LAPORTE COUNTY’S DATA RESTORATION PROCESS UNDERWAY


Posted on: July 12th, 2019 by [email protected] 1 Comment

Following a meeting held with department heads and elected officials this morning, LaPorte County Commission President Dr. Vidya Kora announced that “decryption” of the county’s data began late yesterday and steps are being taken to reduce the chances of any future “ransomware attack” as occurred on Saturday, July 6th.


Said Dr. Kora, “this particular virus – RYUK – that was used by the bad actors in this attack was particularly insidious in that it jumped over all our firewalls and was able to penetrate backup servers.  Even after conferring with the FBI’s cyber security unit to determine if their decryption codes would work, they determined after several tries their “keys” would not unlock our data, and we were required to pay the ransomware actors to retrieve our data.  A go-between from a firm we hired negotiated for us and negotiated the demands down considerably from the initial demand of $221,000 to a final agreed-upon price of 10 ½ bitcoin or $132,300.  Fortunately, our cybersecurity insurance policy will cover $100,000.00 of that amount.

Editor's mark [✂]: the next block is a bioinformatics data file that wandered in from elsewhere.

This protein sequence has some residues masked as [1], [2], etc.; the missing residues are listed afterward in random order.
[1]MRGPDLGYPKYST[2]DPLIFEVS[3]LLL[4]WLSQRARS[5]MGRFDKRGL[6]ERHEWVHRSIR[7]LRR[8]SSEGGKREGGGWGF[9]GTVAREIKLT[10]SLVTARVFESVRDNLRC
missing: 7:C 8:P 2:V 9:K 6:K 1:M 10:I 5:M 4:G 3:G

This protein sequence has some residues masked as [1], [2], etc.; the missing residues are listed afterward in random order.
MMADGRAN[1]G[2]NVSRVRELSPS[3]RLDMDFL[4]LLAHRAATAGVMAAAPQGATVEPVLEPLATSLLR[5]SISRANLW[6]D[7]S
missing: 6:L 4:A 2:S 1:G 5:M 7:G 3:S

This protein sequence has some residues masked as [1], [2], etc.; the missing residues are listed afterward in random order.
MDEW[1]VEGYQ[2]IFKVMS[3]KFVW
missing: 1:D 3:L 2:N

“My fellow commissioners – Sheila Matias and Rich Mrozinski – and I along with County Council President Randy Novak, IT Director Darlene Hale, Auditor Joie Winski and County Attorney Shaw Friedman met with county department heads and elected officials this morning to assure them that now that we had acquired the decryption key and were  ‘unlocking the encrypted data”  that county computer systems would be gradually unlocked including our email program. We commended IT Director Darlene Hale and her team for their swift action in averting a wider infection of the virus as just 7% of all PC’s were hit, however, the two main domain servers were successfully penetrated which blocked ‘network services’.


“Importantly, our special response team that was hired has assured us that as of 7:30 a.m. today, there is no evidence that personal information of our employees may have been accessed or acquired as a result of the ransomware event.”


Said Dr. Kora, “The County Commission is committed to putting in place protections going forward such as use of a behavioral-based anti-virus software rather than just a signature based anti-virus software, to more employee training on how to avoid accidentally introducing such viruses into our system and other protections such as an annual cyber security audit conducted by a third party.    Unfortunately, in a day and age where cyber-crime has become so lucrative and many private and governmental entities across the country are being ‘extorted’ for their data, an ounce of additional prevention will be worth a pound of cure.”



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